Meth seizures by a local drug task force have more than quadrupled in the past five years.
In 2014, the Eastern Montana High Intensity Drug Trafficking Area Drug Task Force seized 30 pounds of meth. The task force operates in Yellowstone County.
By the end of 2019, that number had jumped to 122 pounds.
Lt. Brandon Wooley of the Billings Police Department said that when he started working on the task force in 2014, each bust was smaller.
“Your big-time drug dealers had, like, an ounce or two at a time,” Wooley said.
But that's changed.
“It’s not uncommon to find somebody with pound-level quantities now,” he said.
Federal prosecutors have zeroed in on meth trafficking in recent years, arguing that a leveling off of violent crime in 2019 shows their efforts are working.
In 2018, agents turned up 34 pounds of meth in a suitcase in a hotel room in Billings. The quantity amounted to more than 123,000 doses and was valued at more than $1.5 million, according to the U.S. Attorney's Office.
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In May 2019, agents recovered 30 pounds of meth distributed among three backpacks in the car of a Billings man. The man awaits sentencing in federal court.
Drug seizures made by the Eastern Montana HIDTA reflect the highest-level drug trafficking busts in the area.
Smaller seizures, such as those made during routine arrests that won’t likely lead investigators up the supply chain, are tracked separately by other divisions of law enforcement agencies.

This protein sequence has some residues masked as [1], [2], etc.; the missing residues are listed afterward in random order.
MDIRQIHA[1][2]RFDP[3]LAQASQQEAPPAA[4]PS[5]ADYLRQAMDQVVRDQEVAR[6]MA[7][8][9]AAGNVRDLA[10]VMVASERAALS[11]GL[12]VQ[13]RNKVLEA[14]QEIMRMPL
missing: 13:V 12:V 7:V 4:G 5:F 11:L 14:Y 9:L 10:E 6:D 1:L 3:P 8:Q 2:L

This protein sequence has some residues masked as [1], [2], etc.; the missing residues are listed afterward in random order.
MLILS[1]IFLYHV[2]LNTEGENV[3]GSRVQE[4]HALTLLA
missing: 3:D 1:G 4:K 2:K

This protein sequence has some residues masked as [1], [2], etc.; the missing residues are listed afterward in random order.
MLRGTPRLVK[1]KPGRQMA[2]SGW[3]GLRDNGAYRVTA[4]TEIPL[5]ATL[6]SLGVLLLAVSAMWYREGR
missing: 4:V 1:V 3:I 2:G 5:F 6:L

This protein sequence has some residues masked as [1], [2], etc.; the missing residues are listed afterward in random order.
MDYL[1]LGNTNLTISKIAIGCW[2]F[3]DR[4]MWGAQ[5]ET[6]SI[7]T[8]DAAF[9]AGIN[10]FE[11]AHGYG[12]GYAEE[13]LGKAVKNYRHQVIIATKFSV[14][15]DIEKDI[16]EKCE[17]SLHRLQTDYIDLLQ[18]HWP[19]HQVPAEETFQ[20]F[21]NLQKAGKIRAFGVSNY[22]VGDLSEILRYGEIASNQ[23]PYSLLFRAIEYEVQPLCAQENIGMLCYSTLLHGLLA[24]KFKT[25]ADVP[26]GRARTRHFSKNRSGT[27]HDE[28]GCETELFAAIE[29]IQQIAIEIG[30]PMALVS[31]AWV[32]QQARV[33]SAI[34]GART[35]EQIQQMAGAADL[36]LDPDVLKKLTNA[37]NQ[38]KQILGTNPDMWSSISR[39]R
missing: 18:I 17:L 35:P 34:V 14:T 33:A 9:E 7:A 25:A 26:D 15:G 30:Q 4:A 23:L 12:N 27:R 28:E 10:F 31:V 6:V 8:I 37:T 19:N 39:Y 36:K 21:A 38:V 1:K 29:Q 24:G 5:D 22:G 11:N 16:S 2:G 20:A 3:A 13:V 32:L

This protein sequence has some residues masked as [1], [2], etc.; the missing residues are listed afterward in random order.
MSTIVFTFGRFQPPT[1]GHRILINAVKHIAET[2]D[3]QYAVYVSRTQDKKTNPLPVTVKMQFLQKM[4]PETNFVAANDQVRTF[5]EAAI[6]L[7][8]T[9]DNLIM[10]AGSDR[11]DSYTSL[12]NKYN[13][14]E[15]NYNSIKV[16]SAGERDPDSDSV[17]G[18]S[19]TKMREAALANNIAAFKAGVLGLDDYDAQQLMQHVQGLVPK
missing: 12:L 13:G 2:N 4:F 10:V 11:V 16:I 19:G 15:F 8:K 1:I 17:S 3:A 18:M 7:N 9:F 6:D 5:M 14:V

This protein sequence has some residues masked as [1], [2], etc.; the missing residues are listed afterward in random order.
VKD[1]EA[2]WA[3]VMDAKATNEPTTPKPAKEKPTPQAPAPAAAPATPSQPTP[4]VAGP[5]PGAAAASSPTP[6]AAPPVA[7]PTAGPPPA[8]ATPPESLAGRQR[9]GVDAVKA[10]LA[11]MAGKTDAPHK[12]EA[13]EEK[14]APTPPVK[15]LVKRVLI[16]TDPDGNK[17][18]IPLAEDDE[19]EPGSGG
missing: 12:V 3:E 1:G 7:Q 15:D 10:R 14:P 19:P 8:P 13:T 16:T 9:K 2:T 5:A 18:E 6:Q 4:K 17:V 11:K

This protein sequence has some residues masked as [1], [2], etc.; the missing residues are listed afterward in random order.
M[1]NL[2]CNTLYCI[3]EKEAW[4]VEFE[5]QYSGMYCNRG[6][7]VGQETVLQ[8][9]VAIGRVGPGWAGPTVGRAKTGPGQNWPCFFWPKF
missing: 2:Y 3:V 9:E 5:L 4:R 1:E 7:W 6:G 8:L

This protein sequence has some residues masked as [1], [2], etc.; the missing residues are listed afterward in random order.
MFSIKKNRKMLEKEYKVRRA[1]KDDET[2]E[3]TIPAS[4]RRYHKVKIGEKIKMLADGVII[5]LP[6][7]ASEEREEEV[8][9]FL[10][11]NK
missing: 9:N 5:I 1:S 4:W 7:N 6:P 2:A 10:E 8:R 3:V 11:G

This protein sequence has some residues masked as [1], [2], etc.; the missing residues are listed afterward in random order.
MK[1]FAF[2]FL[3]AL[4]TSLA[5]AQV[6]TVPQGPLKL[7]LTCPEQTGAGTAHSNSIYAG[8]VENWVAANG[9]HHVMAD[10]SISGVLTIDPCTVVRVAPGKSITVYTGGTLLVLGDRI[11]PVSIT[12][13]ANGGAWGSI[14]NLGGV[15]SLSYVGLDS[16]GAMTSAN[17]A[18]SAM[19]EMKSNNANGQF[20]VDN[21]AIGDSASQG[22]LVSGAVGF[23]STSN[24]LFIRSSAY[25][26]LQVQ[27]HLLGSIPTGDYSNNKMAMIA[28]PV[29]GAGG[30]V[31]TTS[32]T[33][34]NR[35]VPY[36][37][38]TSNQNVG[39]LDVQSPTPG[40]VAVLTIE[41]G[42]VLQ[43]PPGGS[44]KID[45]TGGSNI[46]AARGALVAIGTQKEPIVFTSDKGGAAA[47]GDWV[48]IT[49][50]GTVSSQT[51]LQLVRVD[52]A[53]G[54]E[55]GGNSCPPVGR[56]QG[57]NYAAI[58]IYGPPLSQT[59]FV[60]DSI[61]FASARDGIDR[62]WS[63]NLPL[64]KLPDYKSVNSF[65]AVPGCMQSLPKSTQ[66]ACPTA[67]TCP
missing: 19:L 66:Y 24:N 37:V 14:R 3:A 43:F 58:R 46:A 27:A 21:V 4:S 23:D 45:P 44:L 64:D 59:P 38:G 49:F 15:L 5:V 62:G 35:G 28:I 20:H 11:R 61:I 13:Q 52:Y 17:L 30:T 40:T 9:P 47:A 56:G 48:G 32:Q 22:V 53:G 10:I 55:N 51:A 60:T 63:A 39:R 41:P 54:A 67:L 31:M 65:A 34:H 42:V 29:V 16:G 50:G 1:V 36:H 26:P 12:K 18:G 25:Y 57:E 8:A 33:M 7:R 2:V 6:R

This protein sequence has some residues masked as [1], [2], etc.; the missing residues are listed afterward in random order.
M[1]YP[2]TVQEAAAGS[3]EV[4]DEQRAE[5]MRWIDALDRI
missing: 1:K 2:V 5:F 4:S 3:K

In addition to the police department, HIDTA members include the Yellowstone County Sheriff's Office, the FBI, the Drug Enforcement Administration and other federal agencies.
Wooley said drug investigators are now more frequently seeing Mexican phone numbers included in the cellphone contacts of drug suspects in Billings.
“That pipeline has been shortened,” he said. There are fewer “people involved in getting it from south of the border to Montana. (...) They can just make one phone call to their connections and it's on its way up."
Wooley said Mexico is the “primary source” for meth found in the U.S.
Police aren’t alone in highlighting the growth in meth trafficking and abuse in the region.
At an interim legislative hearing in November on child abuse and neglect, Yellowstone County District Judge Rod Souza told lawmakers the primary driver behind climbing criminal and child abuse cases “is unquestionably methamphetamine.”
Souza said meth not only leads to drug charges, but also that “methamphetamine is related to virtually every felony theft, every felony burglary, every felony forgery, every felony deceptive practices and much of our violent crime as well.”
Yellowstone County makes up the 13th Judicial District in Montana, which is the busiest district among Montana’s state courts.
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